Background: Long before apples were cultivated, it is believed they grew wild in Central Asia and China, as well as in Southwest Asia, where biblical historians place the Garden of Eden. The Stone Age peoples of Europe cultivated apple trees. In 3000 B.C., the ancient Lake Dwellers of northern Italy and Switzerland also grew apples. The Greeks and Romans both cultivated apples. When the Romans conquered England (first century B.C.) they brought the art of apple cultivation with them. During the Age of Exploration, the apple was the most important cultivated fruit. The Spaniards brought apples to Mexico and South America. The Pilgrims of Massachusetts Bay Colony planted apple seeds *in 1629. Pioneers brought apple trees west. Indians planted trees from seeds they had received at white settlements. John Chapman, better known as Johnny Appleseed, started many small orchards throughout Ohio and Indiana in the early 1800s. Today, the annual apple crop grown in 35 U.S. states averages over 200 million bushels.
Mythology used apples as a symbol of love and beauty. In Greek mythology, Atlanta refused to marry unless a suitor could defeat her in a running race. One suitor, Milanion, accomplished this goal by dropping 3 golden apples (gifts of Venus, the Goddess of Love) during the race. Atlanta stopped to pick them up, lost the race, and became his wife.
In another Greek myth, Eris, the Goddess of Discord, was enraged because she had not been invited to the wedding of a fellow god and goddess. She tossed among the guests a golden apple with the inscription, "For the fairest." Three goddesses felt they were worthy. In order to put an end to the squabbling, Paris, a mortal, was called upon to judge the fairest. He chose Aphrodite. Hera and Athena, the rejected goddesses, were furious and caused great devastation to Paris and his family. According to this legend, the clamor eventually led to the Trojan War.
In Teutonic mythology, Bragi was distinguished for his nobility and wisdom. He married Idun, who was the goddess of eternal youth and the guardian of the "golden apples." Her magic prevented the gods from aging.
To the Iroquois Indians, the apple tree is the central tree of heaven.
1. Apple History Time Line - Present the information about the history of apples to students. Brainstorm with students about how to create a time line that shows the important information relevant to apples' history.
Make a time line on the chalkboard or with string and index cards. (Apples cut out from construction paper ahead of time could also be used for writing the descriptions of the dates.) Students may design their own time lines illustrating apple history using adding machine tape or long narrow strips of paper.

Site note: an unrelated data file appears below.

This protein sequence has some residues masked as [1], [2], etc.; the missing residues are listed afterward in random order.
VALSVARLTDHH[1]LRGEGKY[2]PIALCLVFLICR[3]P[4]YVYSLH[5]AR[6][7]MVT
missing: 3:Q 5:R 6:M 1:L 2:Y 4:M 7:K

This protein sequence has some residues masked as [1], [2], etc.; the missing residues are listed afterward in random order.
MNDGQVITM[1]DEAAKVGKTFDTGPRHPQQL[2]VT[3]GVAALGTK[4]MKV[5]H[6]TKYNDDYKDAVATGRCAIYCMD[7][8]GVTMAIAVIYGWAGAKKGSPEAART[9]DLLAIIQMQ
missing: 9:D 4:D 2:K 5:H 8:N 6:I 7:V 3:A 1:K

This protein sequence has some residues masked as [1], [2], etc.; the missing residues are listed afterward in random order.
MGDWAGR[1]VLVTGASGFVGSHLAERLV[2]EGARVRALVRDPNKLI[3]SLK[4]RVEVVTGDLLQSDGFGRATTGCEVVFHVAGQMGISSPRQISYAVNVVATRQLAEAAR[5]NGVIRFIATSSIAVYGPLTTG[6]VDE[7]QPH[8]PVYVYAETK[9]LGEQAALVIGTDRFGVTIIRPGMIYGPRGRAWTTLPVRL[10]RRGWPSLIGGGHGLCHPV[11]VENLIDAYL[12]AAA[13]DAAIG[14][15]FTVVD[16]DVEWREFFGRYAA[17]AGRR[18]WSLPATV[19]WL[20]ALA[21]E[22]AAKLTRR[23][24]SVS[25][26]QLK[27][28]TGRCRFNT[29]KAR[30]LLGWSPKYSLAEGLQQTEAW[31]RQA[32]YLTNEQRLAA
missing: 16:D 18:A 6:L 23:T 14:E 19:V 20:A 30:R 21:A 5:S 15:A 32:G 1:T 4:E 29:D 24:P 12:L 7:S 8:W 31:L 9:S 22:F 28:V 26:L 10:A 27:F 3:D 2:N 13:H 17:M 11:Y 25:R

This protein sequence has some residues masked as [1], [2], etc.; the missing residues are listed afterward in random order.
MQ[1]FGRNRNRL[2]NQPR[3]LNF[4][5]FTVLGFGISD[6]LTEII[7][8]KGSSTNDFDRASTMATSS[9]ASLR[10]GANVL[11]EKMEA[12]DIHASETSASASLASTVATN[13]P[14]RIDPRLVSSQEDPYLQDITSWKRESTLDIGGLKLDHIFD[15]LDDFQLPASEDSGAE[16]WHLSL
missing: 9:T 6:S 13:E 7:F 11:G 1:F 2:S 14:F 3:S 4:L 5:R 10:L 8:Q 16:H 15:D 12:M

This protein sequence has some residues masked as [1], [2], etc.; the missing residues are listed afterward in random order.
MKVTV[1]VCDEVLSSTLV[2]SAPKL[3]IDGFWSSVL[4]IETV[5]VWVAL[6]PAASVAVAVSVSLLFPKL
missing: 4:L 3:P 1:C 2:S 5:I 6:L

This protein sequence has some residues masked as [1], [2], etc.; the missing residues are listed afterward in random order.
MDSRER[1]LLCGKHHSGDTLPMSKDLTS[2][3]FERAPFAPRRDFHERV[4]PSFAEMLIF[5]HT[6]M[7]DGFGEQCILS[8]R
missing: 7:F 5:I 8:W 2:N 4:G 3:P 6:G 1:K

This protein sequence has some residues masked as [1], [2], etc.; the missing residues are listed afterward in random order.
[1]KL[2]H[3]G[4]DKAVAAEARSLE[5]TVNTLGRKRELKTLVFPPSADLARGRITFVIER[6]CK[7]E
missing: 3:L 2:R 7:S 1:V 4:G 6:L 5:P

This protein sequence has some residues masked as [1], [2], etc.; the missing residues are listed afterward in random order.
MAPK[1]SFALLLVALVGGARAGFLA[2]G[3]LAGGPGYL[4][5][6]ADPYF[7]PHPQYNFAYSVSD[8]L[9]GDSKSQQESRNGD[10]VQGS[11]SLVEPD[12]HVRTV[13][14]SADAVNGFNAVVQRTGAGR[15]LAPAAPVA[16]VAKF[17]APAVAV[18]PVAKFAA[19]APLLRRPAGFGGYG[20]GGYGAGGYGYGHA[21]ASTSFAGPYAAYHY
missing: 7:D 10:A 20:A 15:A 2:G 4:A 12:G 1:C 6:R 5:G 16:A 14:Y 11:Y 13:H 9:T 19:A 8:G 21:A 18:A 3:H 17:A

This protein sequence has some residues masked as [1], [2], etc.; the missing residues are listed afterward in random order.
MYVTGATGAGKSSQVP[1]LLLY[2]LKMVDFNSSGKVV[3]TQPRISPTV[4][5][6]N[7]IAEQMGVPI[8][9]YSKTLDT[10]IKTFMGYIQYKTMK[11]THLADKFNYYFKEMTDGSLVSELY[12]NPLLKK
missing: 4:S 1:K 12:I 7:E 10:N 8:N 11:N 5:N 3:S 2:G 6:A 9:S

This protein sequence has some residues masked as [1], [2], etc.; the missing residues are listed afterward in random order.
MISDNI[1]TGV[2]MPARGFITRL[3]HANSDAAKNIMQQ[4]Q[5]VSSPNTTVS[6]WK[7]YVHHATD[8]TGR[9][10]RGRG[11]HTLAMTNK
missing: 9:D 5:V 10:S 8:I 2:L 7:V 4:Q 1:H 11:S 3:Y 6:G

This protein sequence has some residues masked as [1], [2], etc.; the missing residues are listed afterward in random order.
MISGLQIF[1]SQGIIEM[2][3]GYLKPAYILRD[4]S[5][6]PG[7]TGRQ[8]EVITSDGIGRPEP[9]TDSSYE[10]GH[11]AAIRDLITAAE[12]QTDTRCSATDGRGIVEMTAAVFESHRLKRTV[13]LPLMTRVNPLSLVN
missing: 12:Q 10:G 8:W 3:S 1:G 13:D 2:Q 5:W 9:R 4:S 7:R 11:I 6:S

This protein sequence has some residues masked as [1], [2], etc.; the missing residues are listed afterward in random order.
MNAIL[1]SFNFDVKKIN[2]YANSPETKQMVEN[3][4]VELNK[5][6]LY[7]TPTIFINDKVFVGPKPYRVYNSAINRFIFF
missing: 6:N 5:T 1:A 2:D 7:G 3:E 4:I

2. Researching Myths and Fairy Tales - Divide the class into research teams of four to five students. Direct students to find and read stories from mythology and fairy tales in which the apple plays a role in the plot. (Notify the librarian ahead of time so that he or she can show children how to conduct a search like this one.) Keep a class list of the titles of the myths and fairy tales. As a grand finale, each group can read or tell the class their favorite "apple tale." The groups can create murals depicting scenes from the tales. Some might enjoy doing a skit based on their "apple tale."
3. Creating an Original Apple Tale - Students write an original fairy tale or myth in which the apple plays an important role. (Or they might take a well-known fairy tale and change the action by adding the twist of a magic apple.)
4. Johnny Appleseed: Fact vs. Fiction - Have children bring in books about Johnny Appleseed. After reviewing the books, make a chart of facts about Johnny Appleseed, the legend. Have a research "team" investigate the life of John Chapman, the "real" man behind the legend. Compare the real life of John Chapman to the folk stories about Johnny Appleseed.
Adapted from Apples: A Class Act published by the U.S. Apple Association. If you would like additional information, please contact: U.S. Apple Association, P.O. Box 1137, McLean, VA 22101-1137, (703) 442-8850